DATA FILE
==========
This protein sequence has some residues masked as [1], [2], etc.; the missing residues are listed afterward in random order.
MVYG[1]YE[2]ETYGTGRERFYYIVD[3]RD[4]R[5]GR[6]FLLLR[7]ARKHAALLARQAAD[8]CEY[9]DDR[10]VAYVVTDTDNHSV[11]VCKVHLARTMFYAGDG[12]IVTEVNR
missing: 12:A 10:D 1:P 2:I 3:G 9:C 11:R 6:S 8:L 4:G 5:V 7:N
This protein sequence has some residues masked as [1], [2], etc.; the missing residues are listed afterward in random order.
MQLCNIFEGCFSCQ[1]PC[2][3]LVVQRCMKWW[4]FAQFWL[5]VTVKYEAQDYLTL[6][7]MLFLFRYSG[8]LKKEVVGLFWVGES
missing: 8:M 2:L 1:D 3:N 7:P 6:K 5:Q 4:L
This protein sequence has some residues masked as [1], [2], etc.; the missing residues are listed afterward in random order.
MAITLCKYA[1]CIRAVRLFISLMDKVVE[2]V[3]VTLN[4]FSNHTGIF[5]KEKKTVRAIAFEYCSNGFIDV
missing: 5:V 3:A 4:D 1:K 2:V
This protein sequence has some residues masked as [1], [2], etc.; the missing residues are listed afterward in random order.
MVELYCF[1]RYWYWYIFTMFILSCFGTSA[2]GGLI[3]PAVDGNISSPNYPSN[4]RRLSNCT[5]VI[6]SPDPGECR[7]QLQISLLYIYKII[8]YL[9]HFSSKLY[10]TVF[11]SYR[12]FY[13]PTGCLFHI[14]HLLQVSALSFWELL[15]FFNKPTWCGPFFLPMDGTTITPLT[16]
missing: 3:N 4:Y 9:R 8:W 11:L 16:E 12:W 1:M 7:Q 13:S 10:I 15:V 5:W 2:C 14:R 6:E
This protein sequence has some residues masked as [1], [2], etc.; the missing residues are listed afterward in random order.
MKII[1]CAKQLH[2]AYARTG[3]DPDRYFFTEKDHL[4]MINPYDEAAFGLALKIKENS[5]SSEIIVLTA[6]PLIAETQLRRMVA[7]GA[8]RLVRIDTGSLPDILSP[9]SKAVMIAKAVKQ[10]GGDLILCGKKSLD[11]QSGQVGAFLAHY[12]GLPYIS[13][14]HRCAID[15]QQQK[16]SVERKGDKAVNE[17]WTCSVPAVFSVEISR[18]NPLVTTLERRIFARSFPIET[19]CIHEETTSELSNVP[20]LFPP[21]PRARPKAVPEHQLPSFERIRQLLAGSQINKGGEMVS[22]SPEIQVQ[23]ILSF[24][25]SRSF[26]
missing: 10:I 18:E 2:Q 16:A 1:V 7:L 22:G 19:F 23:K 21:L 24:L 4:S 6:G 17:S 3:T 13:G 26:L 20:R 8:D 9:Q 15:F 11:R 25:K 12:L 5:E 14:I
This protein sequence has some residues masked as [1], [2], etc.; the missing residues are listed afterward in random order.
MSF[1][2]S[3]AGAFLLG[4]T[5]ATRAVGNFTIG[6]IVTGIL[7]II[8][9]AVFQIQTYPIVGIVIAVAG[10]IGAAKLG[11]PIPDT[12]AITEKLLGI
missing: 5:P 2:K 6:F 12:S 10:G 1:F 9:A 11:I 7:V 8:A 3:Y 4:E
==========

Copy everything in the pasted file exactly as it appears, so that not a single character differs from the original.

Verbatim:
This protein sequence has some residues masked as [1], [2], etc.; the missing residues are listed afterward in random order.
MVYG[1]YE[2]ETYGTGRERFYYIVD[3]RD[4]R[5]GR[6]FLLLR[7]ARKHAALLARQAAD[8]CEY[9]DDR[10]VAYVVTDTDNHSV[11]VCKVHLARTMFYAGDG[12]IVTEVNR
missing: 12:A 10:D 1:P 2:I 3:G 9:C 11:R 6:S 8:L 4:G 5:V 7:N
This protein sequence has some residues masked as [1], [2], etc.; the missing residues are listed afterward in random order.
MQLCNIFEGCFSCQ[1]PC[2][3]LVVQRCMKWW[4]FAQFWL[5]VTVKYEAQDYLTL[6][7]MLFLFRYSG[8]LKKEVVGLFWVGES
missing: 8:M 2:L 1:D 3:N 7:P 6:K 5:Q 4:L
This protein sequence has some residues masked as [1], [2], etc.; the missing residues are listed afterward in random order.
MAITLCKYA[1]CIRAVRLFISLMDKVVE[2]V[3]VTLN[4]FSNHTGIF[5]KEKKTVRAIAFEYCSNGFIDV
missing: 5:V 3:A 4:D 1:K 2:V
This protein sequence has some residues masked as [1], [2], etc.; the missing residues are listed afterward in random order.
MVELYCF[1]RYWYWYIFTMFILSCFGTSA[2]GGLI[3]PAVDGNISSPNYPSN[4]RRLSNCT[5]VI[6]SPDPGECR[7]QLQISLLYIYKII[8]YL[9]HFSSKLY[10]TVF[11]SYR[12]FY[13]PTGCLFHI[14]HLLQVSALSFWELL[15]FFNKPTWCGPFFLPMDGTTITPLT[16]
missing: 3:N 4:Y 9:R 8:W 11:L 16:E 12:W 1:M 7:Q 13:S 10:I 15:V 5:W 2:C 14:R 6:E
This protein sequence has some residues masked as [1], [2], etc.; the missing residues are listed afterward in random order.
MKII[1]CAKQLH[2]AYARTG[3]DPDRYFFTEKDHL[4]MINPYDEAAFGLALKIKENS[5]SSEIIVLTA[6]PLIAETQLRRMVA[7]GA[8]RLVRIDTGSLPDILSP[9]SKAVMIAKAVKQ[10]GGDLILCGKKSLD[11]QSGQVGAFLAHY[12]GLPYIS[13][14]HRCAID[15]QQQK[16]SVERKGDKAVNE[17]WTCSVPAVFSVEISR[18]NPLVTTLERRIFARSFPIET[19]CIHEETTSELSNVP[20]LFPP[21]PRARPKAVPEHQLPSFERIRQLLAGSQINKGGEMVS[22]SPEIQVQ[23]ILSF[24][25]SRSF[26]
missing: 10:I 18:E 2:Q 16:A 1:V 7:L 22:G 19:F 23:K 21:L 24:L 4:S 6:G 17:S 3:T 13:G 26:L 20:R 8:D 9:Q 15:F 11:R 25:K 12:L 5:E 14:I
This protein sequence has some residues masked as [1], [2], etc.; the missing residues are listed afterward in random order.
MSF[1][2]S[3]AGAFLLG[4]T[5]ATRAVGNFTIG[6]IVTGIL[7]II[8][9]AVFQIQTYPIVGIVIAVAG[10]IGAAKLG[11]PIPDT[12]AITEKLLGI
missing: 5:P 2:K 6:F 12:S 10:G 1:F 9:A 11:I 7:V 8:A 3:Y 4:E